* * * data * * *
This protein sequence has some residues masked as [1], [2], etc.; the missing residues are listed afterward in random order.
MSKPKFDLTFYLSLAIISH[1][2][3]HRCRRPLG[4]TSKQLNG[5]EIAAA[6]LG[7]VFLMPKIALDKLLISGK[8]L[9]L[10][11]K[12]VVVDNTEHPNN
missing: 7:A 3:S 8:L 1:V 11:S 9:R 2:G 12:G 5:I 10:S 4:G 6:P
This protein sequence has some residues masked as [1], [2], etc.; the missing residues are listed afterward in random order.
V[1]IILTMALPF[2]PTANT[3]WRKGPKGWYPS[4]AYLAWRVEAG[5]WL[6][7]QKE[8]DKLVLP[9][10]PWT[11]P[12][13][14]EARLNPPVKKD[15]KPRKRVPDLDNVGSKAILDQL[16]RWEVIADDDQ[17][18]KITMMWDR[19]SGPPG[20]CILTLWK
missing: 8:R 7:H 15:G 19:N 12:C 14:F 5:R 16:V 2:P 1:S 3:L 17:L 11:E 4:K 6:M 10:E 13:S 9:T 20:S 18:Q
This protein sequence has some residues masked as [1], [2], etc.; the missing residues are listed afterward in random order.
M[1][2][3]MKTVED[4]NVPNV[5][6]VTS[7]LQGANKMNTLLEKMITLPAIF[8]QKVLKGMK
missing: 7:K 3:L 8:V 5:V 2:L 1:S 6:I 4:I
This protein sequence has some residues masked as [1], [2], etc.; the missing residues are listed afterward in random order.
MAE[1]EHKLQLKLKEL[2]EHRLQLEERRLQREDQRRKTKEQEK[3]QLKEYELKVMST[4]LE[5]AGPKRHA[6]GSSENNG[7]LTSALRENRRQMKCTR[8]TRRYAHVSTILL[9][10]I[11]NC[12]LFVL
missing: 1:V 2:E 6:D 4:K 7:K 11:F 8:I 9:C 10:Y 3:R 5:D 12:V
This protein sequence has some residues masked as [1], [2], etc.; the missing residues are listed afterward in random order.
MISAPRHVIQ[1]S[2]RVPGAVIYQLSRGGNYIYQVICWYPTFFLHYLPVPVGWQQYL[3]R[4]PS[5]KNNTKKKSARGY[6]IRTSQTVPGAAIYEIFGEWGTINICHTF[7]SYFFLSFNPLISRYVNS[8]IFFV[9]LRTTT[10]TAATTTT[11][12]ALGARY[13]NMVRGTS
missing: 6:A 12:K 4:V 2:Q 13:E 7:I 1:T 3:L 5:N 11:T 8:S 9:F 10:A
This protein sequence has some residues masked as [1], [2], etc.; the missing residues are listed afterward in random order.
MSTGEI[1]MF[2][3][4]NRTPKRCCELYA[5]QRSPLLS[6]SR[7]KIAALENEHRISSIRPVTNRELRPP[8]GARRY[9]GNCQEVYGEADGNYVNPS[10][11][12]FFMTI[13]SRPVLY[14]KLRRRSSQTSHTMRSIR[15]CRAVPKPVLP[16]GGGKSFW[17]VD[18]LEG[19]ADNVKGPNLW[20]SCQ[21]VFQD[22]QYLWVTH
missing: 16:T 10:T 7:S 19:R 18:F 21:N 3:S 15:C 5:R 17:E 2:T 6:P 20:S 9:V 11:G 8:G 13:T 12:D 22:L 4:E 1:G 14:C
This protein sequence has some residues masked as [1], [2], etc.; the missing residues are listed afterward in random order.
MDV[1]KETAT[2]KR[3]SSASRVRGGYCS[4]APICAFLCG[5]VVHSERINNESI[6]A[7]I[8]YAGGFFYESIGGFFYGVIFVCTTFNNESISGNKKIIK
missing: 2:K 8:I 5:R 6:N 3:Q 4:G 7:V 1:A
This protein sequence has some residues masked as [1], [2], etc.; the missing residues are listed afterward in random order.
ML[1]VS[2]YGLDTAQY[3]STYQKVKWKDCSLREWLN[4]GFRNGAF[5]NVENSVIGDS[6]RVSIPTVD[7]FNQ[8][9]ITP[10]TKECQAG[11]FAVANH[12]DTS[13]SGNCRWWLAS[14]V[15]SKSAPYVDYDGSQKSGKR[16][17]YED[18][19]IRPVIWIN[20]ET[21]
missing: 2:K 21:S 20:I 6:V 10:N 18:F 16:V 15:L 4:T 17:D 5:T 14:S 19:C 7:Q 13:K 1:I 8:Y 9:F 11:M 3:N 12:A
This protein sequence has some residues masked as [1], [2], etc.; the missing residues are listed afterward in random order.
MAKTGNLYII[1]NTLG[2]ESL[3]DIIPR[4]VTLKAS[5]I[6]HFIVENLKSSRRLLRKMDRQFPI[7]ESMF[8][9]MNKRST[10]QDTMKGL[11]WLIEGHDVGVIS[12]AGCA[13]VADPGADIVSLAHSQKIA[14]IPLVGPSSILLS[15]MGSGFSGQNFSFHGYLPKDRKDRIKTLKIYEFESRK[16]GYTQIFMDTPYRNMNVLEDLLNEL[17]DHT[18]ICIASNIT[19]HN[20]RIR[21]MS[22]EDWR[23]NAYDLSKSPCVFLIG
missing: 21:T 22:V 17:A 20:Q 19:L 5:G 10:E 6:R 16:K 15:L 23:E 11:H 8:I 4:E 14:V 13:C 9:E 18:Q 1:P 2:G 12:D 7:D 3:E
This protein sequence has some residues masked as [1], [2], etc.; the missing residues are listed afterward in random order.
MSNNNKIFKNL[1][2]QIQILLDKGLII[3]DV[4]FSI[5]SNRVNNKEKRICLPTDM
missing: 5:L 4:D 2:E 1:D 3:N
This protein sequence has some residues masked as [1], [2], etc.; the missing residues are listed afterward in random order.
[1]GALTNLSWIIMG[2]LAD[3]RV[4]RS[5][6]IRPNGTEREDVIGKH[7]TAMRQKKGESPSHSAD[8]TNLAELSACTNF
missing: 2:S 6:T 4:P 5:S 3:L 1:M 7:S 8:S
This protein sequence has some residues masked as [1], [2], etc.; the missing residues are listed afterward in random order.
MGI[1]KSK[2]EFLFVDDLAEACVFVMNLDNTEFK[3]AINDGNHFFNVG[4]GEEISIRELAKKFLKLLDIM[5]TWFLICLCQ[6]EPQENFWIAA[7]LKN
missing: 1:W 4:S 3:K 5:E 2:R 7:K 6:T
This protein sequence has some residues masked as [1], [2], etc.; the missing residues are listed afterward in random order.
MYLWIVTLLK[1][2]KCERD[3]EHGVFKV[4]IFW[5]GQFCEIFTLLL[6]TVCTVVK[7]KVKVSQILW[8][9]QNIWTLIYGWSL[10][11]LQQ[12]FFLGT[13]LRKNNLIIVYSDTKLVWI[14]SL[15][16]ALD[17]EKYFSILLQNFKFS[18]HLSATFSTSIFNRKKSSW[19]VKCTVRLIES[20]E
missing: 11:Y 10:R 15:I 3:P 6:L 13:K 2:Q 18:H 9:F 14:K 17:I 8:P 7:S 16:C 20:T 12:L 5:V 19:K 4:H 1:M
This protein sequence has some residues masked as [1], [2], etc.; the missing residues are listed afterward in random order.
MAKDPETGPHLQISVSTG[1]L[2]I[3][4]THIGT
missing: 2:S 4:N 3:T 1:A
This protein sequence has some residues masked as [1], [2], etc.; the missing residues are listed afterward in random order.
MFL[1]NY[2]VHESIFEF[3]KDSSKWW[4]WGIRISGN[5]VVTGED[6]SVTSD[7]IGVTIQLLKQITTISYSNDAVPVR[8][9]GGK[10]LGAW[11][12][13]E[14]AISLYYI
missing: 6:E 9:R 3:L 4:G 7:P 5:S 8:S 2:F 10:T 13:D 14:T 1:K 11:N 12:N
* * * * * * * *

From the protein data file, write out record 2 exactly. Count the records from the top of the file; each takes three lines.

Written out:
This protein sequence has some residues masked as [1], [2], etc.; the missing residues are listed afterward in random order.
V[1]IILTMALPF[2]PTANT[3]WRKGPKGWYPS[4]AYLAWRVEAG[5]WL[6][7]QKE[8]DKLVLP[9][10]PWT[11]P[12][13][14]EARLNPPVKKD[15]KPRKRVPDLDNVGSKAILDQL[16]RWEVIADDDQ[17][18]KITMMWDR[19]SGPPG[20]CILTLWK
missing: 8:R 7:H 15:G 19:N 12:C 14:F 5:R 16:V 2:P 1:S 3:L 17:L 11:E 4:K 6:M 10:E 13:S 9:T 20:S 18:Q